Promoting the achievement of girls in GCSE science.

MORTON, Kevin Charles. (1995). Promoting the achievement of girls in GCSE science. Doctoral, Sheffield Hallam University (United Kingdom)..

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Abstract

This study, designed to challenge the under-representation and limited attainment of girls in the physical sciences in an 11-16 comprehensive school, was suggested by research into attitude formation by Kelly et al in the early 1980s. Balanced science, in removing opportunities for girls to opt out of the physical sciences, made it essential to identify those factors which were adversely affecting girls' attitudes towards science.Preliminary research tasks investigated stereotypical attitudes towards science activities and the school curriculum amongst students and their parents. Additional research probed students' perceptions of their ability in science and the relevance of science subjects. Students' attitudes towards science and science teaching were investigated in relation to their option and career choices. These data influenced the choice of MEG Coordinated Science (The Suffolk Development) as the GCSE balanced science course for the school.The subsequent programme of action research included a series of small-scale investigations, involving both monitoring and evaluation, designed to develop the Suffolk scheme and satisfy the research aims. Student attitudes towards teaching methods and the Suffolk materials were amongst those areas investigated. After evaluation the findings were channelled into the action research spiral to integrate teaching methods and curriculum development thereby promoting the attitudes and achievement of the girls.Improvements in attainment by all students, particularly the girls, were illustrated by increasing GCSE success. Although the traditional pattern of boys' superiority within the physical sciences was markedly reduced the research demonstrated that it is possible to improve the attainment of girls within GCSE science without discriminating against boys.Student opinion and the GCSE data suggested that the girls' achievements could be partially explained by the coursework-led assessment which suited the girls' preferred methods of working. The research concluded with an investigation of the role of coursework within GCSE science assessment and considered the possible effects of the reduction of emphasis on coursework in the GCSE structure imposed for the 1994 examinations. This was identified as an area where further research is necessary.Continuing GCSE success reinforced the view that the skills and strategies developed by the department during the research have been influential in promoting positive attitudes and creating an environment where students, particularly girls, can achieve success in science. These skills include developing teaching contexts to match student interest, managing coursework tasks to promote student involvement and attainment and encouraging students to recognise and develop their individual abilities.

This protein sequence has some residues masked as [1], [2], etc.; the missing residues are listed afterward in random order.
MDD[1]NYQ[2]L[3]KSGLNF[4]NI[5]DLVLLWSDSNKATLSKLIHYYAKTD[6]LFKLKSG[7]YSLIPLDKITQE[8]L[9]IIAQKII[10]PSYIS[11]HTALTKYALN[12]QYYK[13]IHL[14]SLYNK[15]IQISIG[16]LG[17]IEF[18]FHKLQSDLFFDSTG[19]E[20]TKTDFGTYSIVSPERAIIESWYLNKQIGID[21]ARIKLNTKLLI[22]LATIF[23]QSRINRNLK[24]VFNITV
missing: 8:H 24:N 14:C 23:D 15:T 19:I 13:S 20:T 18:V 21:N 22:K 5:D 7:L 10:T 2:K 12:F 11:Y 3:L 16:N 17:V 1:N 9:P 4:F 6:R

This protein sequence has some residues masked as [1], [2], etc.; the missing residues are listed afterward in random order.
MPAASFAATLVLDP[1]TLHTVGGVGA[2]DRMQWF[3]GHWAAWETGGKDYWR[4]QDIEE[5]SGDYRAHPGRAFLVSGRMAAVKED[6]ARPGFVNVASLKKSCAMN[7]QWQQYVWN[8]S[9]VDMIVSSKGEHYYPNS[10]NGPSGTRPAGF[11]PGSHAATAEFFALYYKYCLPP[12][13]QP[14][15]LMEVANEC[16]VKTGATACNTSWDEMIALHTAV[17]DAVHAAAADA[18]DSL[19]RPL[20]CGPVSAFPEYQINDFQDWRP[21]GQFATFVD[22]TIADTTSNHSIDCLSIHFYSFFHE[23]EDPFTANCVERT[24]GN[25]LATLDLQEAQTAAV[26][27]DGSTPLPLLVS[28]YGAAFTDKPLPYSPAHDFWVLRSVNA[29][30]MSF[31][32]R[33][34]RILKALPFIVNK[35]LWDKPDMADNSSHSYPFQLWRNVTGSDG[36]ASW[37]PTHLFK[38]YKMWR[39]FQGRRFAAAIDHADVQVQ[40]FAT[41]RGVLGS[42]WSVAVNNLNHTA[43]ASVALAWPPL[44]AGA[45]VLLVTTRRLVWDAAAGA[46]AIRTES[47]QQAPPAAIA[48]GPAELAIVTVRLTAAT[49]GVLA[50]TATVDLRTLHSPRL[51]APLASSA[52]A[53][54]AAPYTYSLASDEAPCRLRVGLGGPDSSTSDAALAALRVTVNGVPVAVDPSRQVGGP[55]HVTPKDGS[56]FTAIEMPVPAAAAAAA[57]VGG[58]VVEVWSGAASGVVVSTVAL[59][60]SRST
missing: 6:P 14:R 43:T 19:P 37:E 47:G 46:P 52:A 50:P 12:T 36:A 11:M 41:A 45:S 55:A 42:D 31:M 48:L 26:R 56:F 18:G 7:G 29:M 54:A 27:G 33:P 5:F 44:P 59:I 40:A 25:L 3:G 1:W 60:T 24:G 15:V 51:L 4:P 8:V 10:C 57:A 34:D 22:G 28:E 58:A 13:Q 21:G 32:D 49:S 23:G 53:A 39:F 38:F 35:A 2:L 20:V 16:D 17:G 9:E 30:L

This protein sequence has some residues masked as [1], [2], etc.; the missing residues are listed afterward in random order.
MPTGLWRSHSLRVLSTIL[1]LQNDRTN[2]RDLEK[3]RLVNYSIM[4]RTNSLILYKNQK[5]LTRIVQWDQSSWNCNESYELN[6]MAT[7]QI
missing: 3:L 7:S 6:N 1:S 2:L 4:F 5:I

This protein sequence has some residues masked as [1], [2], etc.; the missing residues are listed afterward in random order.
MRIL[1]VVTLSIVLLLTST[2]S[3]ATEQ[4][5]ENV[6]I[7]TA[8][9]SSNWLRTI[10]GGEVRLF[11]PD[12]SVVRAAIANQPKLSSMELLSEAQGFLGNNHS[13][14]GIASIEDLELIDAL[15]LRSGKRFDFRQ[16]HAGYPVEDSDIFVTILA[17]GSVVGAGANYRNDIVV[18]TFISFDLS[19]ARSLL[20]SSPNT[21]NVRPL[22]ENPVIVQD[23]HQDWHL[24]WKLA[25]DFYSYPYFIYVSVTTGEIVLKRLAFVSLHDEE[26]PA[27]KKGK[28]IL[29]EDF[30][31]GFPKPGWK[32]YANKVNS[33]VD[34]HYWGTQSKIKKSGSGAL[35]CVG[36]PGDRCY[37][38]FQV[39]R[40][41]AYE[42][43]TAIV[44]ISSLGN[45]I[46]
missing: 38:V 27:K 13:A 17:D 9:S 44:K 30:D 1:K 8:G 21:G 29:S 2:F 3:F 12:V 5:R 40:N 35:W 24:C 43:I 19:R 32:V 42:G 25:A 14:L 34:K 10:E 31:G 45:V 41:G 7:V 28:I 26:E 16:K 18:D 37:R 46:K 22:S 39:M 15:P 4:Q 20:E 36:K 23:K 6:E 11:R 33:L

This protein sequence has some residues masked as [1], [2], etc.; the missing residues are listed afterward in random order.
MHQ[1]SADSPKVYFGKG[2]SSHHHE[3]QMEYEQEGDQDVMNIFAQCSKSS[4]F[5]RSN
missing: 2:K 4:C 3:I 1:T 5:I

Item Type: Thesis (Doctoral)
Additional Information: Thesis (Ph.D.)--Sheffield Hallam University (United Kingdom), 1995.
Research Institute, Centre or Group: Sheffield Hallam Doctoral Theses
Depositing User: EPrints Services
Date Deposited: 10 Apr 2018 17:21
Last Modified: 10 Apr 2018 17:21
URI: http://shura.shu.ac.uk/id/eprint/20089

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